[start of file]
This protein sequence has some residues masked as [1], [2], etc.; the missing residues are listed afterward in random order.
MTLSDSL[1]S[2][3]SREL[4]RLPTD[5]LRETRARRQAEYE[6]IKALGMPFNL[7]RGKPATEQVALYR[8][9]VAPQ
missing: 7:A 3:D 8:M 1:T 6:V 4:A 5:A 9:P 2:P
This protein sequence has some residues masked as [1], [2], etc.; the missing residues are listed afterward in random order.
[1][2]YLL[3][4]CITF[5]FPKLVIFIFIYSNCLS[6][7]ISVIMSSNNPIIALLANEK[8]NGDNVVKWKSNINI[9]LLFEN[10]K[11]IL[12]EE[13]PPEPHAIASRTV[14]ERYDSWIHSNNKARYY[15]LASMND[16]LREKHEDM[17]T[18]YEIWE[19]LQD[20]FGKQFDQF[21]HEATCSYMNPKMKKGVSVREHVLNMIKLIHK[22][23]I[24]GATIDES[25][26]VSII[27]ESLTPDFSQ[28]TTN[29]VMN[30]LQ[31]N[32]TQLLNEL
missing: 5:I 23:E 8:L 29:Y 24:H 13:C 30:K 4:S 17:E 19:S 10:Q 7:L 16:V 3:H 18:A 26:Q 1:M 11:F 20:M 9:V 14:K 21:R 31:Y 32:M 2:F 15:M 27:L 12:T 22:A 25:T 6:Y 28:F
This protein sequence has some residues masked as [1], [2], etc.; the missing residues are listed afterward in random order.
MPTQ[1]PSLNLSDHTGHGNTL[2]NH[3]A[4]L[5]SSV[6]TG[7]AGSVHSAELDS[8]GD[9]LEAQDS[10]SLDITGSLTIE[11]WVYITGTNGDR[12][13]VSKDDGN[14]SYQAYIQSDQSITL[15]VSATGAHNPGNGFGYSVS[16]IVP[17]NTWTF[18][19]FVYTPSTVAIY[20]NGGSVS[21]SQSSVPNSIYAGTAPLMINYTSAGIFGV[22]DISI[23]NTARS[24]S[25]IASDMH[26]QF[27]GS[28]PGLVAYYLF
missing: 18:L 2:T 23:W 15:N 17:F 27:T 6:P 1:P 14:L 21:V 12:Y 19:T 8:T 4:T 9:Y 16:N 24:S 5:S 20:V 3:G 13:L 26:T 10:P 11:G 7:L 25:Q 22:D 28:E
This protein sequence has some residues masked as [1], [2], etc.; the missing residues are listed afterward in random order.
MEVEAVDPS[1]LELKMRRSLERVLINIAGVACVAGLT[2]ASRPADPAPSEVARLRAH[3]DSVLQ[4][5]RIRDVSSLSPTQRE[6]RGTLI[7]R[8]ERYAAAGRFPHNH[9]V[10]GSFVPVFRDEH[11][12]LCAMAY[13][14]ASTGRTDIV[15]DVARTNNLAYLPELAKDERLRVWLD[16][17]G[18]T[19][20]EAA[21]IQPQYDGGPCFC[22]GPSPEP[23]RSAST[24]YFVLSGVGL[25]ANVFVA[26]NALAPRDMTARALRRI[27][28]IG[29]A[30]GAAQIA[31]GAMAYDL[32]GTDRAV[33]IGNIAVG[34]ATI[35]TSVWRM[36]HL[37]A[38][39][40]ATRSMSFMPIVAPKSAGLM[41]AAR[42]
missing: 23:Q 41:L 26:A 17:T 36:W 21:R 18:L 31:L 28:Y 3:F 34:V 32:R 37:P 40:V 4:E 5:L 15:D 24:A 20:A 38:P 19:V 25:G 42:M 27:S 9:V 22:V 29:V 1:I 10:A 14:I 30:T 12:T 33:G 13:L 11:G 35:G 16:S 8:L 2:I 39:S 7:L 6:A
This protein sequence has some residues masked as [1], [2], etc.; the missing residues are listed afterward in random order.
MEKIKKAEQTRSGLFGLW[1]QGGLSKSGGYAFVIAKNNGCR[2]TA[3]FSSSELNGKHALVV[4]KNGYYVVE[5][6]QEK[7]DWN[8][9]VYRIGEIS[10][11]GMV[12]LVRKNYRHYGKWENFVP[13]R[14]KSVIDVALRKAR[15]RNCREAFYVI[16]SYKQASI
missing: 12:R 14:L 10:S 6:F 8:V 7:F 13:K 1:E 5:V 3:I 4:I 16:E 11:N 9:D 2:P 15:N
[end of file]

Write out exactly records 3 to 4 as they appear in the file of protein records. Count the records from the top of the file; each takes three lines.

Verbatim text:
This protein sequence has some residues masked as [1], [2], etc.; the missing residues are listed afterward in random order.
MPTQ[1]PSLNLSDHTGHGNTL[2]NH[3]A[4]L[5]SSV[6]TG[7]AGSVHSAELDS[8]GD[9]LEAQDS[10]SLDITGSLTIE[11]WVYITGTNGDR[12][13]VSKDDGN[14]SYQAYIQSDQSITL[15]VSATGAHNPGNGFGYSVS[16]IVP[17]NTWTF[18][19]FVYTPSTVAIY[20]NGGSVS[21]SQSSVPNSIYAGTAPLMINYTSAGIFGV[22]DISI[23]NTARS[24]S[25]IASDMH[26]QF[27]GS[28]PGLVAYYLF
missing: 18:L 2:T 23:W 15:N 17:F 27:T 6:P 1:P 14:L 21:V 12:Y 19:T 8:T 4:T 9:Y 16:N 24:S 5:S 20:V 3:G 13:L 26:T 10:P 11:G 7:L 25:Q 22:D 28:E
This protein sequence has some residues masked as [1], [2], etc.; the missing residues are listed afterward in random order.
MEVEAVDPS[1]LELKMRRSLERVLINIAGVACVAGLT[2]ASRPADPAPSEVARLRAH[3]DSVLQ[4][5]RIRDVSSLSPTQRE[6]RGTLI[7]R[8]ERYAAAGRFPHNH[9]V[10]GSFVPVFRDEH[11][12]LCAMAY[13][14]ASTGRTDIV[15]DVARTNNLAYLPELAKDERLRVWLD[16][17]G[18]T[19][20]EAA[21]IQPQYDGGPCFC[22]GPSPEP[23]RSAST[24]YFVLSGVGL[25]ANVFVA[26]NALAPRDMTARALRRI[27][28]IG[29]A[30]GAAQIA[31]GAMAYDL[32]GTDRAV[33]IGNIAVG[34]ATI[35]TSVWRM[36]HL[37]A[38][39][40]ATRSMSFMPIVAPKSAGLM[41]AAR[42]
missing: 23:Q 41:L 26:A 17:T 36:W 21:R 18:L 31:L 28:Y 3:F 34:V 32:R 37:P 40:V 4:E 5:L 15:D 24:A 20:A 38:P 19:V 25:G 42:M 27:S 9:V 22:V 29:V 1:I 10:A 14:I 30:T 12:T 33:G 13:L 11:G 35:G 16:S 8:L 2:I 39:S 7:L 6:A